Thinking Towards Sunday –25 April, 2010; “C” – Easter 4

This week’s lectionary readings:
Acts 9:36-43 //  Psalm 23 // Revelation 7:9-17  //  John 10:22-30

 

Here is a link to the readings: NIV  //  NRSV  //  The Message

 

Have you ever been disappointed? Angry? Frustrated? Scared? Hurt? All these are human emotions and all of us experienced them at one time or another.

 

It is in those time, when we are disappointed, angry, frustrated, scared or hurt that we pray, “When Lord…? Jesus, when will all that end…?,” whatever “all that” may be at the time?

 

In contemporary Judaism, the biblical Feast of the Dedication is known as Hanukkah. Festival of Hanukkah commemorates a military and religious victory. Under the leadership of Judas Maccabee the Jewish nation revolted, defeated their Greek conquerors, and rededicated the temple in 164 BCE. Feast of the Dedication commemorated the suffering of the Jews under the Greek Empire, and celebrated their victory over invaders as well as independence from foreign rule.

 

Can you imagine frustration and anger that the sight of occupying garrison, stories of unjust and cruel suffering at the hands of Romans and constant crucifixions stirred up among the people of Jerusalem as they celebrated the Feast of Dedication and contemplated the story of their independence and victory?

 

Throughout his ministry, Jesus taught that God is doing something new and different from what people became accustomed to. Throughout his earthly ministry, Jesus worked diligently and purposely to "build"/“make” disciples and followers of God who were able to think for themselves and to recognize God’s presence around them. Jesus consistently challenged his followers to observe, to listen and to think about what God was doing in the world around them.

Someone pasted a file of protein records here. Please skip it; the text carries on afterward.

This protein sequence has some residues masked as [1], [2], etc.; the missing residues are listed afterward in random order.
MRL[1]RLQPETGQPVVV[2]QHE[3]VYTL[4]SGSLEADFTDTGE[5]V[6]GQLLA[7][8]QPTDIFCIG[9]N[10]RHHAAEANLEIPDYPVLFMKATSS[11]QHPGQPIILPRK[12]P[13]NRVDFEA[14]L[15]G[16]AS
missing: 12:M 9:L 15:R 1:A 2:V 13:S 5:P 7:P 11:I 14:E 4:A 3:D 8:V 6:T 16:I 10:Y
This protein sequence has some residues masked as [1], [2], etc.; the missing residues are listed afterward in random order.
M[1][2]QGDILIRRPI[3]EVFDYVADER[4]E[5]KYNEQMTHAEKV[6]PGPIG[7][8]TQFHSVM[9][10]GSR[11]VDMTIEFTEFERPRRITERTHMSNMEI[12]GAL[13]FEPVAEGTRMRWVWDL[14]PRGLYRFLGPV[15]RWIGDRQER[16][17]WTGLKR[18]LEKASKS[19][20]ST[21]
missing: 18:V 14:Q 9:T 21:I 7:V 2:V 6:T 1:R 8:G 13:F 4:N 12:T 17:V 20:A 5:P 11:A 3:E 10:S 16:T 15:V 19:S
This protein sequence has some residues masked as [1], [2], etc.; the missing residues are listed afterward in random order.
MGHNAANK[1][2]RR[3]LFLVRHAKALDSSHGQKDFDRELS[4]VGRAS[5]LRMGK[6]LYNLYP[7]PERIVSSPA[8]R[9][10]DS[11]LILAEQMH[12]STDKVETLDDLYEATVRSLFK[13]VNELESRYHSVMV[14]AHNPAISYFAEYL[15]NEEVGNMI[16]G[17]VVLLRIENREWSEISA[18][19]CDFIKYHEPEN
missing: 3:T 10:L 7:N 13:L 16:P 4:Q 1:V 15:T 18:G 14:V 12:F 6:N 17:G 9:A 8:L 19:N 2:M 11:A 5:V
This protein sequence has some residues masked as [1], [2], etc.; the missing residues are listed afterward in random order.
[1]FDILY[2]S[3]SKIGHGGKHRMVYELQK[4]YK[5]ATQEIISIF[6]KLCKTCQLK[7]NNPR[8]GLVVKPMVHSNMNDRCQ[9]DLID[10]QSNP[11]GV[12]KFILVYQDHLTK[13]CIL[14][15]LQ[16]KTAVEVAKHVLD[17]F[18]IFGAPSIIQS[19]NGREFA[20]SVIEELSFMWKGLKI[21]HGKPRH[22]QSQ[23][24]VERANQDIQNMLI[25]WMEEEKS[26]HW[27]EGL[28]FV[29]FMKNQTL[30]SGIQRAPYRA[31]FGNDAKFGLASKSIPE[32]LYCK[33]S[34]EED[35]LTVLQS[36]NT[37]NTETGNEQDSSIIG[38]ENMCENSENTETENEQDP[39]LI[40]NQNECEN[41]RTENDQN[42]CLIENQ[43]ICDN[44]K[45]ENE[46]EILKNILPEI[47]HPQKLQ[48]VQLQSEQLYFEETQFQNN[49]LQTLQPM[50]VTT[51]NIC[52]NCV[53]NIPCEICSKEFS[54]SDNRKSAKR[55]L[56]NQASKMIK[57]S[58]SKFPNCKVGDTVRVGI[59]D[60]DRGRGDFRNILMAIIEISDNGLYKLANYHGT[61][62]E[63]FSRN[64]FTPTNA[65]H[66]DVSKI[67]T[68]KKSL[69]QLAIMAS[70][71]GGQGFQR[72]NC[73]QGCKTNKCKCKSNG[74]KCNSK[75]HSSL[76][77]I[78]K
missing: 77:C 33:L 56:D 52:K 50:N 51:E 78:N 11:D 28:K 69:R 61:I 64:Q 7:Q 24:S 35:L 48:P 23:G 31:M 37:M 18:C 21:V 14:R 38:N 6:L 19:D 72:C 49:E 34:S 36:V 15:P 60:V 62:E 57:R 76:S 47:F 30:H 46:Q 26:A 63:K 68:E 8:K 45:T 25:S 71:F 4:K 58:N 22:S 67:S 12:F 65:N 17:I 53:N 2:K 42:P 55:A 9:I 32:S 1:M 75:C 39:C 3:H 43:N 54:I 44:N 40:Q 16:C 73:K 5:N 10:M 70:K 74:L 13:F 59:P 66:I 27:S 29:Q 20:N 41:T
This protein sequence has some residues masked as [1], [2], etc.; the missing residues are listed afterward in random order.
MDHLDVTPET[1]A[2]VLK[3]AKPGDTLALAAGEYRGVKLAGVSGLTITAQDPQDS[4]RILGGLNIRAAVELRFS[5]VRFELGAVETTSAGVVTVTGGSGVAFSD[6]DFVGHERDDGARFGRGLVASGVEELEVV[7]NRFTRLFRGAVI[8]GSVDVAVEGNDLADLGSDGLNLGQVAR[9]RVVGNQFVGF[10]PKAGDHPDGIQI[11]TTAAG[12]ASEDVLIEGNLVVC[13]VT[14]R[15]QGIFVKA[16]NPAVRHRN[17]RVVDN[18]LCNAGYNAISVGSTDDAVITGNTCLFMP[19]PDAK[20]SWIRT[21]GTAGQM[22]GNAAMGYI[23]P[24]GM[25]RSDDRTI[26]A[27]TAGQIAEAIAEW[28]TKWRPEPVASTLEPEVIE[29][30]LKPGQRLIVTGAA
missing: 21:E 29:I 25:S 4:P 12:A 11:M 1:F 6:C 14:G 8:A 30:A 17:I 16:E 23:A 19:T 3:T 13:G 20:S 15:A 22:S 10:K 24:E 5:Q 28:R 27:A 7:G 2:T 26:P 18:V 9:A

Illustration: In the Sermon on the Mount (found in Matthew 5-7) we heard Jesus saying several times, “you have heard (or ‘it’s been said’) … but I tell you…”

 

Illustration: When John the Baptist was imprisoned, he sent a messenger to Jesus asking, “are you the one who was to come, or should we expect someone else?” (Matthew 11:2-3, Luke 7:19). Jesus did not respond by performing a miracle; instead Jesus enumerated all the wonderful things that John witnessed God do.

 

In today’s Gospel reading, we heard people of Jerusalem asking Jesus, "When will our humiliation end? When will the healing come? Jesus, can you help us or not? Are you the new hero who would drive out the hated Romans? Did you come to bring freedom and independence? Jesus, are you the Messiah or not?" Knowing and understanding what was happening in Jerusalem at the time, knowing that it was happening during the time of the Feast of Dedication helps us to recognize the frustration, the anger, the fear, and the anxiety of people who were asking these questions of Jesus.

 

When we are frustrated, when we are hurting, we want clear and definitive answers. People around Jesus wanted him to speak about military strategy and weapons. People around Jesus wanted him to speak about freedom from oppression. People around Jesus wanted him to assume military and political leadership. People around Jesus wanted him to do what they were expecting him to do: bring military triumph to the land of Israel and reestablish independent Jewish state.